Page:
Hanging out with a starfish – A ride through the remnants of Singapore’s countryside

It has been raining since Friday evening so was hoping for some sunshine this Sunday morning. Alas, the morning drizzle at my friend’s place meant we had to start our ride later (and ended up missing an appointment at noon).

Have been wanting to check out this route for a while: we started from the western trip of the Kranji Reservoir Dam down the undulating roads of Neo Tiew, flanked by the woods and farms. This is a route that is popular with many cyclists in Singapore. Even though it was a Sunday, many lorries roared past us. Parts of the roads are winding. Coupled with the cloudy skies, it was was absolutely necessary to be equipped with lights, bright colour clothing and helmet. At the end of Neo Tiew road stands a sign explaining the origins of its name: Neo Tiew was the founder of the village in Lim Chu Kang. The northern end of Lim Chu Kang road ends with a shoreline facing the straits that separate Malaysia and Singapore. Two countries separated by a mere body of water that can be easily mistaken for a river. Curiously enough, the map on my phone showed the name Sungai China. Anyone here knows the origin of the name?

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Near the jetty at the end of Lim Chu Kang road

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A simple jetty from which the fish farmers disembarked for the “kelongs”, i.e. floating fish farming platforms.

At the wooden jetty, some workers were waiting for stock to be delivered from the floating fish farming platforms, colloquially known as kelongs. Chatted with a friendly uncle who runs one of the fish farms, rearing milk fish and black fish. Most of his fish are actually exported to Malaysia and… the Middle East! If ever I go to the Middle East and have fish, I will think of this small anecdote. The Singapore market only forms a small part of his business. There are some 70 fish farms in the area, he says. Those who choose to live on the kelongs, choose to live a simple village life, he added. Life on a floating platform, far away from the city bustle, simple living.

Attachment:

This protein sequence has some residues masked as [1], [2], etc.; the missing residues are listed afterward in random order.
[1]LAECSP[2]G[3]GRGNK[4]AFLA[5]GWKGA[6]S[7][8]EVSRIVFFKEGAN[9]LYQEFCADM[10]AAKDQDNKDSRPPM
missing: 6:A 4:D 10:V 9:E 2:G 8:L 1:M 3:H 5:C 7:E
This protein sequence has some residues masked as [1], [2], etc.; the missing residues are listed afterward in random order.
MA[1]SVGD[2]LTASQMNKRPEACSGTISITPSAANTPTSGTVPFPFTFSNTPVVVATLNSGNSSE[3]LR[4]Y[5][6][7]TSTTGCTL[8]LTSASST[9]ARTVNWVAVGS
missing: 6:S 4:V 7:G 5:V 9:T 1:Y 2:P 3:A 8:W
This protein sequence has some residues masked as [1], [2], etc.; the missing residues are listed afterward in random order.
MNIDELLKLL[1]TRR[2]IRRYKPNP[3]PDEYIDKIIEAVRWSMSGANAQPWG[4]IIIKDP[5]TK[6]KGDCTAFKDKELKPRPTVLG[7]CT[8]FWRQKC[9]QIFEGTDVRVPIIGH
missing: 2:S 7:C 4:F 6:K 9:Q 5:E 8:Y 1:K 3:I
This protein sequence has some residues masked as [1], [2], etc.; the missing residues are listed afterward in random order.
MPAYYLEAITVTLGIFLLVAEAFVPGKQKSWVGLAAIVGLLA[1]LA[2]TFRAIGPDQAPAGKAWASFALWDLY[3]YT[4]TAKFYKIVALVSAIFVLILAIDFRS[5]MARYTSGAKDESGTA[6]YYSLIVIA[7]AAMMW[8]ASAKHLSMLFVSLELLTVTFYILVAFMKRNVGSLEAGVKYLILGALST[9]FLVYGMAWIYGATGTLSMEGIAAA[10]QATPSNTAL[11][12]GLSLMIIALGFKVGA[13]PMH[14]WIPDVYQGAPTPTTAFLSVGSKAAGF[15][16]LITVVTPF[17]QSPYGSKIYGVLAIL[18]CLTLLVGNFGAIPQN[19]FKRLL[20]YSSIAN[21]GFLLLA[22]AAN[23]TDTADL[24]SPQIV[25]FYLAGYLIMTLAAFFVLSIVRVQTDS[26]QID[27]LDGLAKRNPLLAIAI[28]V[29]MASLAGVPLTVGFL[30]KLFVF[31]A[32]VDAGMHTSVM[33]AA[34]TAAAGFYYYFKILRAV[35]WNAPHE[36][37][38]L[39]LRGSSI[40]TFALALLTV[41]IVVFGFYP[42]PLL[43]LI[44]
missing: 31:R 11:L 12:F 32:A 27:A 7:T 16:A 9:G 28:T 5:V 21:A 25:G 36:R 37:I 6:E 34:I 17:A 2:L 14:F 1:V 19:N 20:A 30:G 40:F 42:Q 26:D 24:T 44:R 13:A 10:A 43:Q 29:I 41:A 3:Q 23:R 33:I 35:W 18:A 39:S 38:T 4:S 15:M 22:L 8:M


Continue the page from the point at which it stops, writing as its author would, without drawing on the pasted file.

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Mangrove trees dot the straits bank. Was wondering what the pier-like structure is, and found a pretty detailed write up by another blogger here and interesting comments by other readers. 

As we walked to the end of the rickety jetty, another family got into their boat and headed off to one of the kelongs. This idyllic scene can easily be mistaken for one of the riversides in Malaysia.

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Boat heading off to the kelongs in the near distance. It is said there are about 70 kelongs in the area.

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Photo taken from the pier at the end of Lim Chu Kang road. Next to the pier is the Police Coast Guard Lim Chu Kang base.

Despite the lorries, we both agreed that this is one of the best rides we had so far: riding through the remnants of Singapore’s countryside to reach languid waters gently lapping against the mangrove tree-lined shore.

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Lounging at the pier with starfish, floating above waters separating Singapore and Malaysia.

As those from Singapore may know, the Lim Chu Kang area is one of the extremely few parts of Singapore that grows food. There are a variety of farms in this area, producing bean sprout, sugar cane, organic vegetables, crabs, frogs and ornamental fishes (ok, the last one is not for consumption).  On our ride back to Kranji Reservoir Dam, we stopped by the Sungai Buloh Wetland Reserve information centre, which accepts visits by individuals, families as well as groups. Been there several years ago and would like to go back again some day for a photo-shoot.

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For history and war buffs: Kranji beach was a battle site during World War II. Some explanation on this plaque in the park. Apparently it was one of the few wins during the dismal fall of Singapore. As much as I enjoy history, battle strategies and military tactics just don’t quite do it for me. But if you are interested you could check out this write-up by the National Heritage Board here.

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And that was how we spent our Sunday morning. Am quite glad we persisted with getting up early to go for the ride even with the cloudy skies. As I sit at home typing this now, the heavy clouds have started to unload with trickles of incessant rain.

Looking forward to more outdoor fun next weekend!

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